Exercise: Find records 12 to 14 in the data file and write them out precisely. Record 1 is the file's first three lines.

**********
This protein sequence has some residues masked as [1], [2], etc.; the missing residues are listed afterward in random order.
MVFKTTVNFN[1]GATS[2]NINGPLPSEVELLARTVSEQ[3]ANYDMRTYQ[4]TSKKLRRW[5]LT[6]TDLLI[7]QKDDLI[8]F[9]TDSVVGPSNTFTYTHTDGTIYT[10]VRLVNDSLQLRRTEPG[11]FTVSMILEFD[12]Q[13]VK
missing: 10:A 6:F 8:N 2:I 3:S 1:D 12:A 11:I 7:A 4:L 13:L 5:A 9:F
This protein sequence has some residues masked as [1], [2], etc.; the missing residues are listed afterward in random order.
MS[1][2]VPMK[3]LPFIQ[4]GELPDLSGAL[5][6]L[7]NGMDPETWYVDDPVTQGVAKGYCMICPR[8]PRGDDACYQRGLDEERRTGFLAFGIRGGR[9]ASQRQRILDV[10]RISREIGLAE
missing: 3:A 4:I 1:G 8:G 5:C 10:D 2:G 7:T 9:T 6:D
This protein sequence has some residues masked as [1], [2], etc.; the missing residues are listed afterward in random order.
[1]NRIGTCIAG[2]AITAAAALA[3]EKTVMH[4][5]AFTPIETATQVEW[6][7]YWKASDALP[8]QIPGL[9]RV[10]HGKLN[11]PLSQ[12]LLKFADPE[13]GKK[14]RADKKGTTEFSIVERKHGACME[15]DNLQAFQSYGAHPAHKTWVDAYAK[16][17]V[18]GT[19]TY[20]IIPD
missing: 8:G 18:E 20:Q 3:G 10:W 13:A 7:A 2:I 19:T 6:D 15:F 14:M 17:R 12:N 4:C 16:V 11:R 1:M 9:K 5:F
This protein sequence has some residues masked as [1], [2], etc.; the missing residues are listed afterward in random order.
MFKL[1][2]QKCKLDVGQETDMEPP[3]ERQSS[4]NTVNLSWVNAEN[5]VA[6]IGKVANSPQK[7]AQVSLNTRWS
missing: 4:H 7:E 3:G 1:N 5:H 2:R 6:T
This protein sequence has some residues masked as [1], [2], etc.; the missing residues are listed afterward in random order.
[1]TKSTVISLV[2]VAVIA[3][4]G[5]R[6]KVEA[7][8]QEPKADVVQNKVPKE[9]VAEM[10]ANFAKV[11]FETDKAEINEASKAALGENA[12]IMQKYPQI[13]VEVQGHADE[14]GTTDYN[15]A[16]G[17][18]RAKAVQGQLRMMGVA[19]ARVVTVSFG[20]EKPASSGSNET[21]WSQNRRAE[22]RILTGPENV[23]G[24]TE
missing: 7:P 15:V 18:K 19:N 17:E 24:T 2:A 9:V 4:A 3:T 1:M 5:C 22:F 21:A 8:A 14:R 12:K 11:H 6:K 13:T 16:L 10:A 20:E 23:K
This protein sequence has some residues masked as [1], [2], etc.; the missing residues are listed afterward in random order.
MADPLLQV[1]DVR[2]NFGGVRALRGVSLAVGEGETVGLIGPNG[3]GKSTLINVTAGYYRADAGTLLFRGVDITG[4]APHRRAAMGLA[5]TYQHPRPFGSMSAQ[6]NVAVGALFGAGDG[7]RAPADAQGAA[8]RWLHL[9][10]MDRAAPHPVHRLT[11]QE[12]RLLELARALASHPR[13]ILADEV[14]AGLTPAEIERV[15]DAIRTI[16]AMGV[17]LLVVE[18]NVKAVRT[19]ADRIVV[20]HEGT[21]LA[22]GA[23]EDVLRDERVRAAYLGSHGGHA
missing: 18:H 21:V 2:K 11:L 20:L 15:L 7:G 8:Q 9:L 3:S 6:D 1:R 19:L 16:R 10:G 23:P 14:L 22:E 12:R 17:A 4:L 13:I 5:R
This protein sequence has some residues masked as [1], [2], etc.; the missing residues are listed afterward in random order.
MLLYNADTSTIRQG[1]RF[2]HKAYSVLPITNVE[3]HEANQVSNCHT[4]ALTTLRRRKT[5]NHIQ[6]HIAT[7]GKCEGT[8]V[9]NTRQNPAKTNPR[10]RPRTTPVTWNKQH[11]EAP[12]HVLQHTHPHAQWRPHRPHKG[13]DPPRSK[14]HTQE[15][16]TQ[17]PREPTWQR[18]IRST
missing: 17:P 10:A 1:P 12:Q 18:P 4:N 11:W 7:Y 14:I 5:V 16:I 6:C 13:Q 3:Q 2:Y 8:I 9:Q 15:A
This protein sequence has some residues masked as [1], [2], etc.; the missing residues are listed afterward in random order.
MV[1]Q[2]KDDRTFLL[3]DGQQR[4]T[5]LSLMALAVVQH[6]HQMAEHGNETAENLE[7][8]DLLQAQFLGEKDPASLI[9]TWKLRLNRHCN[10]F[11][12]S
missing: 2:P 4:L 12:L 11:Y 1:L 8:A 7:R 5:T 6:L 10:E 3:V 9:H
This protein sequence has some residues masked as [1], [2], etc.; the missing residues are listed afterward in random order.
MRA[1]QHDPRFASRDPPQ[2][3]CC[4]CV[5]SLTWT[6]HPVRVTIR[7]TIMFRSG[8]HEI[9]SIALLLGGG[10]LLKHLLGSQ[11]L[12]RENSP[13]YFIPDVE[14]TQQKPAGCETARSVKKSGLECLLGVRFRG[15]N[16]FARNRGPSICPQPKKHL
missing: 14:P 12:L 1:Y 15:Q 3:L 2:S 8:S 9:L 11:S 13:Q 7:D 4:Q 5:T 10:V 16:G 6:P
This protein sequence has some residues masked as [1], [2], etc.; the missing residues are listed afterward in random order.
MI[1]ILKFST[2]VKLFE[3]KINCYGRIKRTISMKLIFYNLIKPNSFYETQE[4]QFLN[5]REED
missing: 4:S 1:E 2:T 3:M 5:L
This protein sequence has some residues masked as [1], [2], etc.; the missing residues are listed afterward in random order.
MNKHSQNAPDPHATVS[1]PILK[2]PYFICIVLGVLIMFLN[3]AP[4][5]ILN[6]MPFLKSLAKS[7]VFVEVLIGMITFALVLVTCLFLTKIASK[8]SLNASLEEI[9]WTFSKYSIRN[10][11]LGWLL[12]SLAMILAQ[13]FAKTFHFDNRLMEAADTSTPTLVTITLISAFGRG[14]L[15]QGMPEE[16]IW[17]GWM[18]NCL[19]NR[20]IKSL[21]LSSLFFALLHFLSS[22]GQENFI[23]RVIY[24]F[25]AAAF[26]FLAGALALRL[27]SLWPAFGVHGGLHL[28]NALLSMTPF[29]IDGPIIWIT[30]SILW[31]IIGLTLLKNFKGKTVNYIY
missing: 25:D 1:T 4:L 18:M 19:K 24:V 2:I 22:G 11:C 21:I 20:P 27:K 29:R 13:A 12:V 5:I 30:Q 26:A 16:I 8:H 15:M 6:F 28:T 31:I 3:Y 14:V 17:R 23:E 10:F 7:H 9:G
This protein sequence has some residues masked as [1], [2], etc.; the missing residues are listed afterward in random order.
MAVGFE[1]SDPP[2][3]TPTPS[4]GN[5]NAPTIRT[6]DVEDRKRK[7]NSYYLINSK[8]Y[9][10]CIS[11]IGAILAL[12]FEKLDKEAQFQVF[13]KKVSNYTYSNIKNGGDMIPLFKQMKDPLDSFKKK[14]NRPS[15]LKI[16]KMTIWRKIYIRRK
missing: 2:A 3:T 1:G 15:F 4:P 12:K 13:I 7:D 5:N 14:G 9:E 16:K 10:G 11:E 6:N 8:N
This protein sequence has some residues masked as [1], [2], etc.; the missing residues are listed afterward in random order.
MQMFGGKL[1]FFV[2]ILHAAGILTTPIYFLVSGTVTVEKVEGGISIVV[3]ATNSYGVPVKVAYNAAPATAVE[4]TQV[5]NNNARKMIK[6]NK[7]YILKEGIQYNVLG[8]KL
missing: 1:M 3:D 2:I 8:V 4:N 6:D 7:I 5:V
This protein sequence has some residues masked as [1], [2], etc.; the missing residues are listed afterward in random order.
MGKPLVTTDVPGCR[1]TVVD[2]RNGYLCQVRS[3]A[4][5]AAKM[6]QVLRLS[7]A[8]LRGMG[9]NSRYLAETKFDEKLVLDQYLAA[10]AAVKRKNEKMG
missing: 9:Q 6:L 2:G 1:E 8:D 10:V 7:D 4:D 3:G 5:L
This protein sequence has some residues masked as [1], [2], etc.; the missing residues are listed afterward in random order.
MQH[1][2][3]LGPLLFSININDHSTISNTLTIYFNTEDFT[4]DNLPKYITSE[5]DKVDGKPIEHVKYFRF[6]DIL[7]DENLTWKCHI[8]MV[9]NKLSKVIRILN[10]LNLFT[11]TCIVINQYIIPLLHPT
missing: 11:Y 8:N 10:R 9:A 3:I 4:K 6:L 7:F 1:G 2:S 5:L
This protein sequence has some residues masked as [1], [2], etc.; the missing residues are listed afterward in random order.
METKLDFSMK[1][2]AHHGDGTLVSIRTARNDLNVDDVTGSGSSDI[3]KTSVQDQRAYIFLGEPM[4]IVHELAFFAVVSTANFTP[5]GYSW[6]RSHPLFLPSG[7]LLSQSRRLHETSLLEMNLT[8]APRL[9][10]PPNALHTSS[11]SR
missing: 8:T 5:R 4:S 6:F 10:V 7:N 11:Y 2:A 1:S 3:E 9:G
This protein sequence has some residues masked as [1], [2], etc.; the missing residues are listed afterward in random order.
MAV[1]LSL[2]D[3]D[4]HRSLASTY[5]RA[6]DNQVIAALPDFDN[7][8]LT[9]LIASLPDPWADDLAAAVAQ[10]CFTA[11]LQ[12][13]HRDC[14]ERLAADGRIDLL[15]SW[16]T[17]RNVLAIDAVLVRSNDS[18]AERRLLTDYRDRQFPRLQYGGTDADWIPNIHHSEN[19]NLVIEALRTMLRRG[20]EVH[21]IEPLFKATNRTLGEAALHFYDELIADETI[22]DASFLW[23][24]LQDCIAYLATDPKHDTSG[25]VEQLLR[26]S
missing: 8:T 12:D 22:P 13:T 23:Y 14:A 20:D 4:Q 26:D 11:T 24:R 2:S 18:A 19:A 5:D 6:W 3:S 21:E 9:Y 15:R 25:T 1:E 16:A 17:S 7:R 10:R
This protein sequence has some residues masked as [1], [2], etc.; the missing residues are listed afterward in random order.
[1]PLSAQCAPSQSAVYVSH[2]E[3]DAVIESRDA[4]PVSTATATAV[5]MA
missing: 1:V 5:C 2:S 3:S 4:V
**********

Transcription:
This protein sequence has some residues masked as [1], [2], etc.; the missing residues are listed afterward in random order.
MAVGFE[1]SDPP[2][3]TPTPS[4]GN[5]NAPTIRT[6]DVEDRKRK[7]NSYYLINSK[8]Y[9][10]CIS[11]IGAILAL[12]FEKLDKEAQFQVF[13]KKVSNYTYSNIKNGGDMIPLFKQMKDPLDSFKKK[14]NRPS[15]LKI[16]KMTIWRKIYIRRK
missing: 2:A 3:T 1:G 15:F 4:P 12:K 13:I 7:D 5:N 14:G 9:E 16:K 10:G 11:E 6:N 8:N
This protein sequence has some residues masked as [1], [2], etc.; the missing residues are listed afterward in random order.
MQMFGGKL[1]FFV[2]ILHAAGILTTPIYFLVSGTVTVEKVEGGISIVV[3]ATNSYGVPVKVAYNAAPATAVE[4]TQV[5]NNNARKMIK[6]NK[7]YILKEGIQYNVLG[8]KL
missing: 1:M 3:D 2:I 8:V 4:N 6:D 7:I 5:V
This protein sequence has some residues masked as [1], [2], etc.; the missing residues are listed afterward in random order.
MGKPLVTTDVPGCR[1]TVVD[2]RNGYLCQVRS[3]A[4][5]AAKM[6]QVLRLS[7]A[8]LRGMG[9]NSRYLAETKFDEKLVLDQYLAA[10]AAVKRKNEKMG
missing: 9:Q 6:L 2:G 1:E 8:D 10:V 7:D 4:D 3:G 5:L